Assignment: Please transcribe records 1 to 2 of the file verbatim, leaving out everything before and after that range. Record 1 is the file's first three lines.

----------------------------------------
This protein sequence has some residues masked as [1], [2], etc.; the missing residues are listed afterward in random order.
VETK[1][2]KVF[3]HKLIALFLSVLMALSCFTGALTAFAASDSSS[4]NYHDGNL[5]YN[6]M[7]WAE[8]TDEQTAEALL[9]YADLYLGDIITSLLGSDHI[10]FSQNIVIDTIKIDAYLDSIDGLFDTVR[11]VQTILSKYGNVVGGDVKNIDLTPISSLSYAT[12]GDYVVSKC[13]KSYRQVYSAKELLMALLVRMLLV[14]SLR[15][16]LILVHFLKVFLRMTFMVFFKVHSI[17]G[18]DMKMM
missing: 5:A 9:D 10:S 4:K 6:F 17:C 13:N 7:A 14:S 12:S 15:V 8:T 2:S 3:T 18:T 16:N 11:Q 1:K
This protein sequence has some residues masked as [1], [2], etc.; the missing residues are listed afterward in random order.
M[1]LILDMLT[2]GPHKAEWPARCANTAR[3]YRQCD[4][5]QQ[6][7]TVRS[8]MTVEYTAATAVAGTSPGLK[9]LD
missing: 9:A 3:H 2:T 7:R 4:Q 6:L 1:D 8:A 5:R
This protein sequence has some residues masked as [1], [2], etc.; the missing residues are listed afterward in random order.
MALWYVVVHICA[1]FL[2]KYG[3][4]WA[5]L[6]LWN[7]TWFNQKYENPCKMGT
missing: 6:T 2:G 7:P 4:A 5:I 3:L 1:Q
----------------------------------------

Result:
This protein sequence has some residues masked as [1], [2], etc.; the missing residues are listed afterward in random order.
VETK[1][2]KVF[3]HKLIALFLSVLMALSCFTGALTAFAASDSSS[4]NYHDGNL[5]YN[6]M[7]WAE[8]TDEQTAEALL[9]YADLYLGDIITSLLGSDHI[10]FSQNIVIDTIKIDAYLDSIDGLFDTVR[11]VQTILSKYGNVVGGDVKNIDLTPISSLSYAT[12]GDYVVSKC[13]KSYRQVYSAKELLMALLVRMLLV[14]SLR[15][16]LILVHFLKVFLRMTFMVFFKVHSI[17]G[18]DMKMM
missing: 5:A 9:D 10:S 4:K 6:F 17:C 13:N 7:A 14:S 12:S 15:V 8:T 2:S 3:T 18:T 16:N 11:Q 1:K
This protein sequence has some residues masked as [1], [2], etc.; the missing residues are listed afterward in random order.
M[1]LILDMLT[2]GPHKAEWPARCANTAR[3]YRQCD[4][5]QQ[6][7]TVRS[8]MTVEYTAATAVAGTSPGLK[9]LD
missing: 9:A 3:H 2:T 7:R 4:Q 6:L 1:D 8:A 5:R